At the Chapel of Sacred Mirrors, the Chelsea gallery of artist Alex Grey, Erykah Badu hosted an intimate listening review of her new album New Amerykah (Part One: 4th World War). The reception and listening party were packed with an eclectic and incredibly diverse mixture of fans, press and industry types that ranged from Williamsburg hipsters and longstanding fans of neo-soul and hip-hop to president of Universal Music Group’s Motown Records, Sylvia Rhone.

Surrounded by Grey’s psychedelic works of oil on linen, and timed purposefully with the lunar eclipse, the listening preview and following question and answer session often focused on the concept of ‘change’. Fittingly her album, which is laden with deep booming bass and broken beats, is easy Erykah’s heaviest and most hip-hip sounding release to date. Consisting of ten listed tracks and the hidden track “Honey” (which was released as the album’s first video single), New Amerykah Part One comes across as a very personal release.

According to Erykah, the album is “my interpretation of what is going on in the world right now, from my perspective.” Contrary to this self-centered description, Badu’s vocals are often found beneath layers of complex rhythms both deep and dark. Even at first listen the resulting mixture is as synergistic as it is arresting. It’s the kind of music that only gets better with repeated play.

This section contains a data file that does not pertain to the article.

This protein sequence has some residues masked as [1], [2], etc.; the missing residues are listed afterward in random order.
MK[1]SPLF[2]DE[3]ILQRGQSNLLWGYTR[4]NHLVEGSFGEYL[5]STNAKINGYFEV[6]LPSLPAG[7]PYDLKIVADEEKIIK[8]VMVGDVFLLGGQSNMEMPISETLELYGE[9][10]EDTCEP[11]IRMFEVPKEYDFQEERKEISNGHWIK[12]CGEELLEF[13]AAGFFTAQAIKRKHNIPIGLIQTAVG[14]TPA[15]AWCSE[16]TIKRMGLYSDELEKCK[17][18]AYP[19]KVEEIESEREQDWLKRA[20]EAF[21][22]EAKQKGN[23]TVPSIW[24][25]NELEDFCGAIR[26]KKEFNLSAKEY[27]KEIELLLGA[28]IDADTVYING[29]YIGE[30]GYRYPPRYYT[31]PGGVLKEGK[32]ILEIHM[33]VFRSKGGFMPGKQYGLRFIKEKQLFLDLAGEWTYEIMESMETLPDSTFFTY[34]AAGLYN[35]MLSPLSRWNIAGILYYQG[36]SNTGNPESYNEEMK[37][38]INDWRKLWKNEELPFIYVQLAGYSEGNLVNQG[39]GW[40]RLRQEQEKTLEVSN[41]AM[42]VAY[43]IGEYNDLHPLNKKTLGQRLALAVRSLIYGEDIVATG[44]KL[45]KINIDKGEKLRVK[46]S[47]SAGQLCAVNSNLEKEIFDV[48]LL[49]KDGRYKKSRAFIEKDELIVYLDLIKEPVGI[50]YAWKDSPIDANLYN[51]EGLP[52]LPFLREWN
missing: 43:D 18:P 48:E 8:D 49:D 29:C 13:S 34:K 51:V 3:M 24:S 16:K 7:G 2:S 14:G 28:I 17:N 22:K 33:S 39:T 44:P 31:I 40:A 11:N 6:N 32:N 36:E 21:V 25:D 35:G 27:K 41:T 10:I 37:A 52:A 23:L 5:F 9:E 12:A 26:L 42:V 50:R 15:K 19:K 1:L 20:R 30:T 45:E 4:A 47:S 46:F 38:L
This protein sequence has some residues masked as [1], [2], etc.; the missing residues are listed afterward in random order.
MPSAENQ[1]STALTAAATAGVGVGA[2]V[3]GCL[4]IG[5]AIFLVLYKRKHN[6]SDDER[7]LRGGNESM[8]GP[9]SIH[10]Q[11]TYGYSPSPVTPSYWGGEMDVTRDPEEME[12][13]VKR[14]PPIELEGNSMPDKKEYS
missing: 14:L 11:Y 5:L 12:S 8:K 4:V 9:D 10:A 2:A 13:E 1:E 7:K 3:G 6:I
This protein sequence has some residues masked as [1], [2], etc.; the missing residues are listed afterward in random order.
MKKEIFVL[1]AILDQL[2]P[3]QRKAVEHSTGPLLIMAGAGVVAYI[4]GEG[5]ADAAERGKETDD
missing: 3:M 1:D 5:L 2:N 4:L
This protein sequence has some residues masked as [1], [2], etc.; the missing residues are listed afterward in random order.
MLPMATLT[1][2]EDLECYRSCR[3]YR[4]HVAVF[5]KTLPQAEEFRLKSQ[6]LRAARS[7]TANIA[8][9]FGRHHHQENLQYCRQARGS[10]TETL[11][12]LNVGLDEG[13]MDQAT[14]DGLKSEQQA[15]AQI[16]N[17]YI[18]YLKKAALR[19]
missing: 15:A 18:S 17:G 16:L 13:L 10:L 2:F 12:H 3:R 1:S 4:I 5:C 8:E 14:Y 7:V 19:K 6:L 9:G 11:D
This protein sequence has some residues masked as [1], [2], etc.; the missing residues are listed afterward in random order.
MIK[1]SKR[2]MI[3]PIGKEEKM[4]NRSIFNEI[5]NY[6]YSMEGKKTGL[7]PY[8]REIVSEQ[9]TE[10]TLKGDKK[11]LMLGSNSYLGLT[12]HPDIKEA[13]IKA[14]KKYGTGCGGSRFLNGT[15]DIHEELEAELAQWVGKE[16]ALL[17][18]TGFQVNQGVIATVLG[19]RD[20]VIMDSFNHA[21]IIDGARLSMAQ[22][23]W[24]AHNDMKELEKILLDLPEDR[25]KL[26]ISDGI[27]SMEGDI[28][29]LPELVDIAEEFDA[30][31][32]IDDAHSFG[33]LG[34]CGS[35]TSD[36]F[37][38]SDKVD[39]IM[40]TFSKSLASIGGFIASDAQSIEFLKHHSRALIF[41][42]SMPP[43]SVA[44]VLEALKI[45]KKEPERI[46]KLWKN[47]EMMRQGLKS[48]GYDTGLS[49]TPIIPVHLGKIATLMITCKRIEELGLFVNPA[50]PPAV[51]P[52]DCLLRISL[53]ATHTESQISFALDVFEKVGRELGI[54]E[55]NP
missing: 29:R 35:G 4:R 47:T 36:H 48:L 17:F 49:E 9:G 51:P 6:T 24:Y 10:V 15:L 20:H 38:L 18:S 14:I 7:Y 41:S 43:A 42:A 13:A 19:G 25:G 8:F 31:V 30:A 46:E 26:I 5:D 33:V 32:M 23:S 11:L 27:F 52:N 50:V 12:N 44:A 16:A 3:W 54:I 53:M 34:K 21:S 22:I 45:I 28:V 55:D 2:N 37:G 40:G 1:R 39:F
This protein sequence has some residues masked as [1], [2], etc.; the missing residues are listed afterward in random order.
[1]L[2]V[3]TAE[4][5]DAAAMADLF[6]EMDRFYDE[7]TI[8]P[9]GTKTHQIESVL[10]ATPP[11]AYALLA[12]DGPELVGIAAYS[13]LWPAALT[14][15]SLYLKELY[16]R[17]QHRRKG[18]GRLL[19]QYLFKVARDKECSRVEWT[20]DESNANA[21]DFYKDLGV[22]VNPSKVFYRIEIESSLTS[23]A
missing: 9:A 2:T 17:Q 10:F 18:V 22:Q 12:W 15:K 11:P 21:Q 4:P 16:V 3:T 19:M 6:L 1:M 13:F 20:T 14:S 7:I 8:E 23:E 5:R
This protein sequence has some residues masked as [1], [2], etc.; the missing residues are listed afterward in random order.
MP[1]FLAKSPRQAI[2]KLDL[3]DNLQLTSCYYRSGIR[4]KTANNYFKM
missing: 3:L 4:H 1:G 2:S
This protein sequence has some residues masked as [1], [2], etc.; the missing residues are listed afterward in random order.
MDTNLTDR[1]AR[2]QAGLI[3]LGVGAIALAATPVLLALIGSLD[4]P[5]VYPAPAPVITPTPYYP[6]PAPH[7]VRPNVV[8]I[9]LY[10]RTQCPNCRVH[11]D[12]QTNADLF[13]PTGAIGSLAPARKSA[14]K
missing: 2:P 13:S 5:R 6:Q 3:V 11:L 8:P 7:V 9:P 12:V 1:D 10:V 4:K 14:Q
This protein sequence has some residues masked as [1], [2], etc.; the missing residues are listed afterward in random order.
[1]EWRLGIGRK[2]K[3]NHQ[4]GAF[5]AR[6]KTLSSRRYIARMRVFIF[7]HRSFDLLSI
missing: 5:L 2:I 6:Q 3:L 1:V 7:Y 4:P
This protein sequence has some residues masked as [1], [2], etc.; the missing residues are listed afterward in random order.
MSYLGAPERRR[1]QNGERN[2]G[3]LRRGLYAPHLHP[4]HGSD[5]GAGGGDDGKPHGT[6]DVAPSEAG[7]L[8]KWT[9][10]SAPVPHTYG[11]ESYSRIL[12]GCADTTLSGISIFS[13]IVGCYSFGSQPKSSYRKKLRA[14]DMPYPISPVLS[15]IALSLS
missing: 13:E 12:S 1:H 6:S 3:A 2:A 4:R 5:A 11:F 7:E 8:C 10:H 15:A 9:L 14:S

At the end of her introduction, Erykah asked the audience to sit back and “feel the vibe.” There is no doubt that everyone did.

New Amerykah (Part One: 4th World War) will be released on February 26 on Erykah’s birthday.

Sylvia Rhone

Alex Grey


This was a different sort of gig for me. I traded my dirty jeans for a pair of trim wool slacks and the light gathering aperture of my 50mm f/1.4 for a light producing on-camera flash. Having been sick for weeks, not having to swim for my life in a sea of indie-rock fans was a nice change.


I shot the party with the Canon 24-70mm f/2.8 and Canon 70-200mm f/2.8 on the Canon EOS-1D Mark III. With nothing but a low level of ambient art gallery lighting, the resulting exposures were thanks to a Canon 580EX II speedlighting mounted on camera. I also used my trusty Demb Flip-It combined with the white ceiling and walls to help me bounce and otherwise diffuse the light coming from the flashgun. None of the photos are the result of direct flash.


Unlike my normal concert work, the lighting for this set was heavily influenced by on camera flash. The Demb Flip-It provides excellent fill without the harsh shadows and blown highlights normally associated with on-camera flash.


I shot the entire set at ISO 400 and 1/160 at f/4. The output of my 580EX II was controlled on camera with flash exposure compensation and spot metering.

End Notes

For those of you who aren’t already fans of Erykah Badu, I would highly recommend that you give her new album a listen, it’s great.

  1. Beautiful shots. Love the warm glow.

  2. chris

    Thanks Gabi. I use a warm white balance to counteract that harsh “I shot with flash” look.